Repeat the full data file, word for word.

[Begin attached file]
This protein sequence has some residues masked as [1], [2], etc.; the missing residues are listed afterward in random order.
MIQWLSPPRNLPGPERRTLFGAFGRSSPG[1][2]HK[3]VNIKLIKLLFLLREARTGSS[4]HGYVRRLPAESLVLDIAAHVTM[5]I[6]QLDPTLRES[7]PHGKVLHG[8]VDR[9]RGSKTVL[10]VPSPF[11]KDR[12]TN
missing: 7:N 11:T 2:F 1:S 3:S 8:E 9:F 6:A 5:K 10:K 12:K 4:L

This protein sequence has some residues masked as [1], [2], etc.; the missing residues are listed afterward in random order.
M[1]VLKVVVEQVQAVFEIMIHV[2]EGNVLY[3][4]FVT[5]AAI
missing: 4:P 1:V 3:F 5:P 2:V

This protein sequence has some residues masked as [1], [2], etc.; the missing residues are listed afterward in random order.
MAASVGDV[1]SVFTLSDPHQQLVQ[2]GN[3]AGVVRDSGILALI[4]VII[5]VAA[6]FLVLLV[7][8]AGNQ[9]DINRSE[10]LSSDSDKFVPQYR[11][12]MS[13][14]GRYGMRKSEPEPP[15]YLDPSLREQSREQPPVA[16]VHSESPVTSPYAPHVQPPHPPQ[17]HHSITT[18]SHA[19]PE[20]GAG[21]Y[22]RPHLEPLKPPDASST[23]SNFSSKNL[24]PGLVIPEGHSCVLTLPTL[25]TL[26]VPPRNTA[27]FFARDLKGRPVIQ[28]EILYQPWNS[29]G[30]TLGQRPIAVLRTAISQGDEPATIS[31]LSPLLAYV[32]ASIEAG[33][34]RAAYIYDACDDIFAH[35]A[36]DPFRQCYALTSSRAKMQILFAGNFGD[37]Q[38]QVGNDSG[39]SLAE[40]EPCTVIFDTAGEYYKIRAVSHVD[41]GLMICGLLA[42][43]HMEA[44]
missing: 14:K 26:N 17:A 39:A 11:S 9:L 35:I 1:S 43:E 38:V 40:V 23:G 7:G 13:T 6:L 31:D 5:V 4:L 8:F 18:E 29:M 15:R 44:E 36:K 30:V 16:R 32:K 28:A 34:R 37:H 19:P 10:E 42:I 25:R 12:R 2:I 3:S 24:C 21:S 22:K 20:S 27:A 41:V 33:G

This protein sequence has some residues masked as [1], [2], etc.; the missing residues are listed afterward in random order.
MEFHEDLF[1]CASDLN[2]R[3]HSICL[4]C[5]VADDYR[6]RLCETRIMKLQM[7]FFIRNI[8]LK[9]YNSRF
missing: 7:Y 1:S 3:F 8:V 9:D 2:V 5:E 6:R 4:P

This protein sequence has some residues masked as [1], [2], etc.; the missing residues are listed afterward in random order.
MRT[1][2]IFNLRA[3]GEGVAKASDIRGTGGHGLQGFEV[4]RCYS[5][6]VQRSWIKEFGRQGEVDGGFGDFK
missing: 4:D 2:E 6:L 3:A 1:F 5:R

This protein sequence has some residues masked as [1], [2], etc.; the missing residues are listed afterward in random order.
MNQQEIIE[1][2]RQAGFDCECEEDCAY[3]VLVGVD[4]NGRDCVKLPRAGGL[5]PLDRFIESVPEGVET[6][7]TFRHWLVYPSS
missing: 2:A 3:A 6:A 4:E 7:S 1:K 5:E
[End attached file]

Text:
This protein sequence has some residues masked as [1], [2], etc.; the missing residues are listed afterward in random order.
MIQWLSPPRNLPGPERRTLFGAFGRSSPG[1][2]HK[3]VNIKLIKLLFLLREARTGSS[4]HGYVRRLPAESLVLDIAAHVTM[5]I[6]QLDPTLRES[7]PHGKVLHG[8]VDR[9]RGSKTVL[10]VPSPF[11]KDR[12]TN
missing: 7:N 11:T 2:F 1:S 3:S 8:E 9:F 6:A 5:K 10:K 12:K 4:L

This protein sequence has some residues masked as [1], [2], etc.; the missing residues are listed afterward in random order.
M[1]VLKVVVEQVQAVFEIMIHV[2]EGNVLY[3][4]FVT[5]AAI
missing: 4:P 1:V 3:F 5:P 2:V

This protein sequence has some residues masked as [1], [2], etc.; the missing residues are listed afterward in random order.
MAASVGDV[1]SVFTLSDPHQQLVQ[2]GN[3]AGVVRDSGILALI[4]VII[5]VAA[6]FLVLLV[7][8]AGNQ[9]DINRSE[10]LSSDSDKFVPQYR[11][12]MS[13][14]GRYGMRKSEPEPP[15]YLDPSLREQSREQPPVA[16]VHSESPVTSPYAPHVQPPHPPQ[17]HHSITT[18]SHA[19]PE[20]GAG[21]Y[22]RPHLEPLKPPDASST[23]SNFSSKNL[24]PGLVIPEGHSCVLTLPTL[25]TL[26]VPPRNTA[27]FFARDLKGRPVIQ[28]EILYQPWNS[29]G[30]TLGQRPIAVLRTAISQGDEPATIS[31]LSPLLAYV[32]ASIEAG[33][34]RAAYIYDACDDIFAH[35]A[36]DPFRQCYALTSSRAKMQILFAGNFGD[37]Q[38]QVGNDSG[39]SLAE[40]EPCTVIFDTAGEYYKIRAVSHVD[41]GLMICGLLA[42][43]HMEA[44]
missing: 14:K 26:N 17:A 39:A 11:S 9:L 35:I 1:S 43:E 38:V 40:V 23:G 7:G 13:T 6:L 31:D 5:V 4:L 8:F 18:E 29:M 15:R 44:E 36:K 30:V 16:R 32:K 28:A 34:R 37:H 19:P 10:E 42:I 25:R 12:R 2:I 3:S 24:C 21:S 22:K 20:S 27:A 41:V 33:G

This protein sequence has some residues masked as [1], [2], etc.; the missing residues are listed afterward in random order.
MEFHEDLF[1]CASDLN[2]R[3]HSICL[4]C[5]VADDYR[6]RLCETRIMKLQM[7]FFIRNI[8]LK[9]YNSRF
missing: 7:Y 1:S 3:F 8:V 9:D 2:V 5:E 6:R 4:P

This protein sequence has some residues masked as [1], [2], etc.; the missing residues are listed afterward in random order.
MRT[1][2]IFNLRA[3]GEGVAKASDIRGTGGHGLQGFEV[4]RCYS[5][6]VQRSWIKEFGRQGEVDGGFGDFK
missing: 4:D 2:E 6:L 3:A 1:F 5:R

This protein sequence has some residues masked as [1], [2], etc.; the missing residues are listed afterward in random order.
MNQQEIIE[1][2]RQAGFDCECEEDCAY[3]VLVGVD[4]NGRDCVKLPRAGGL[5]PLDRFIESVPEGVET[6][7]TFRHWLVYPSS
missing: 2:A 3:A 6:A 4:E 7:S 1:K 5:E